Tuesday, March 2, 2021

First Chapter First Paragraph Tuesday Intros - Quiet in Her Bones; Nalini Singh

Welcome to First Chapter/Intros, now hosted by Yvonne @ Socrates Book ReviewsEach week readers post the first paragraph (or 2) of a book they are reading or that they plan to read soon. 

                                                           Quiet in Her Bones; Nalini Singh
                                                                         Berkley - 2021


My mother vanished without a trace ten years ago.  

So did a quarter of a million dollars in cash from my father's safe.

The police came.

The neighbors whispered that she was a thief.

My father called her a bitch.

"She'll turn up and when she does, I'll have her in handcuffs!"

That's what he said. That's what he screamed.

He was right.

It took ten years, but she has turned up.

The police found her car in the dense bush of the Waitakere Ranges Regional Park four hours ago.  She was inside. Well, her bones were anyway.  Those bones were clothed in the remnants of the red silk shirt she was wearing that night.

The night I heard her scream.

What do you think, read more or pass?  I actually chose this one because the setting is New Zealand and, I can't recall reading anything that has taken place there previously but,  I can't wait to begin - finishing something else up right now.

Sunday, February 28, 2021

February 2021 in Review

It was a snowy February, over a foot of the white stuff here I'm sure, but, the weather is starting to warm a bit with (2) rainy days to help with the melting. More time spent indoors this month for sure but, it was a good month for reading.  I read (16) books of which (5) were lovely books for younger kids.  I do have some good news: My husband gets his second vaccine on Wednesday and, my darling, determined daughter scored me appointments for both vaccines yesterday - #1 vaccine appointment on Wednesday, different location from the hub but only about 10 miles from home.  Honestly, I was so happy, just thinking that by the third week of April I will be having coffee with a vaccinated friend and hopefully getting out more, I just can't wait until the younger family members are vaccinated as well.  Have any of you been vaccinated yet?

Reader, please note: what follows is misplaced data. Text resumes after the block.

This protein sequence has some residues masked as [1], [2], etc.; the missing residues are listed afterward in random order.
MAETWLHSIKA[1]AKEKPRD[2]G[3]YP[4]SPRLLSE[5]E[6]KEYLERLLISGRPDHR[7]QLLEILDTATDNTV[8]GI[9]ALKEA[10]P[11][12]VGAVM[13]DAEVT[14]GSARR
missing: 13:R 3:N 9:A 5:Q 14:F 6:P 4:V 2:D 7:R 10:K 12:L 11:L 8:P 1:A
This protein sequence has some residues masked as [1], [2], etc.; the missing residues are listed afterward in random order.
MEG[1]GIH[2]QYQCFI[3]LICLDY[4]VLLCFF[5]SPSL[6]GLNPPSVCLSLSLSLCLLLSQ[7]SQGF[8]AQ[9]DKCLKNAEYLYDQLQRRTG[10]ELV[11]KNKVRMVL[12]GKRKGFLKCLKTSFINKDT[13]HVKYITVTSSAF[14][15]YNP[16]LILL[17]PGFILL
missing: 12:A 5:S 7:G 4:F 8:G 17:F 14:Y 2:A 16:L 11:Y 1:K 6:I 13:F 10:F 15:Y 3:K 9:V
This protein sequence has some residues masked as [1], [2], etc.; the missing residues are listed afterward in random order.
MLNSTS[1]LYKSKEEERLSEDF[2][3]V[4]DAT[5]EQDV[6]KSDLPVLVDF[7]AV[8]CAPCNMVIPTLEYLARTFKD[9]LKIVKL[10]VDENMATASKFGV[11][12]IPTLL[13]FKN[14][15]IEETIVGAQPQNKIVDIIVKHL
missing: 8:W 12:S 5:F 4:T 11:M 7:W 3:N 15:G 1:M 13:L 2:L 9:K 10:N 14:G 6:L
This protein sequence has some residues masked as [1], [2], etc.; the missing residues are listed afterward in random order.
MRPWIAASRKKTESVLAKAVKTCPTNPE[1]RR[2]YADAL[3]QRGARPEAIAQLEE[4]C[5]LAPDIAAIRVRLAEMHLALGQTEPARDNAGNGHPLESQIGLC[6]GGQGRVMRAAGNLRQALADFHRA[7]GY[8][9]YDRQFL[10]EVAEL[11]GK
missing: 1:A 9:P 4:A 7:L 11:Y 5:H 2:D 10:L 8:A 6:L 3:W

READING: My reading choices for February were mostly winners so I was pleased.

I read (16) books and had (2) DNF.

(5) children's books

(14) Fiction

(2) Non Fiction

(9) print books - (6) from my shelves of which (5) were sent by publishers and (3) from library

(4) audio books - (2)  library  download and (1) publisher download (1) purchased

(3) eBooks/eGalleys - (3) publisher downloads

(13) female authors  (YTD) (25)

(3) male authors       (YTD) ( 6)

YTD Total (30)

Countries traveled to through the books I've read:  United Kingdom (3X),  Australia, New Zealand, Italy and Tehran

In the US, I visited Massachusetts (3X) and California (2X) - funny how that happened??

                                             Some of Favorite Books Read in February

Complete List of February Reads

  1. We Run the Tides; Vendela Vida (4/5) Setting: San Francisco, CA
  2. Good Morning Zoom, Lindsay Rechler - 3/5
  3. Will the Cat Eat My Eyeballs? Caitlin Doughty (NF) (4/5)
  4. Migrations; Charlotte McConaghy - (5/5) Setting: Ireland, Australia, Greenland
  5. Champ and Major: First Dogs, Joy McCullough - (5/5)
  6. The Brilliant Life of Eudora Honeysett; Annie Lyons (4/5) Setting: UK
  7. The Murder at the Vicarage; Agatha Christie - (3/5) Setting: England
  8. Keep the Dead Close: A Murder at Harvard and a Half Century of Silence; B. Cooper - (NF) 4/5
  9. Ella's Night Lights, Lucy Fleming - 4.5/5
  10. No Buddy Like a Book; Alan Wolf - 5/5
  11. See the Cat: Three Stories About a Dog; David LaRochelle - 4.5/5
  12. Nature of Fragile Things; Susan Meissner - 4.5/5 Setting: CA
  13. A Girl Returned; Donatella DiPetrantonio - 5/5 Setting: Italy
  14. Before She Disappeared, Lisa Gardner - 4/5 Setting Mattapan, MA
  15. The Stationery Shop, Marjan Kamali - 4.5/5  Setting: Tehran and Massachusetts
  16. A Month in the Country; J.L.Carr - 5/5 Setting: Oxgodby England

DNF  - February (2) ( Because Life is too short to read bad books) (YTD) - (4)

March Plans

How did your month go? Any exciting plans for March?

Friday, February 26, 2021

2021 - #30 - A Month in the Country; J.L. Carr

TITLE/AUTHORA  Month in the Country,  J.L. Carr



GENRE: Fiction Classics

FORMAT:  print PP/LENGTH: 135 pp

SOURCE: my shelves

SETTING(s):  Oxgodby England

ONE SENTENCE SUMMARY:  A quiet yet deeply moving story about the calming effects of a peaceful environment and power of art to heal ones suffering.

BRIEF REVIEW:  In the summer of 1920 Tom Birkin is a WWI veteran suffering the after effects of war. He has taken a job in the country, in the Yorkshire village of Oxgodby, restoring a medieval wall mural of Judgment Day, that had long been covered up in a rural church. The project is funded by a deceased benefactor yet, the Vicar Keach is not very happy to have Birkin there.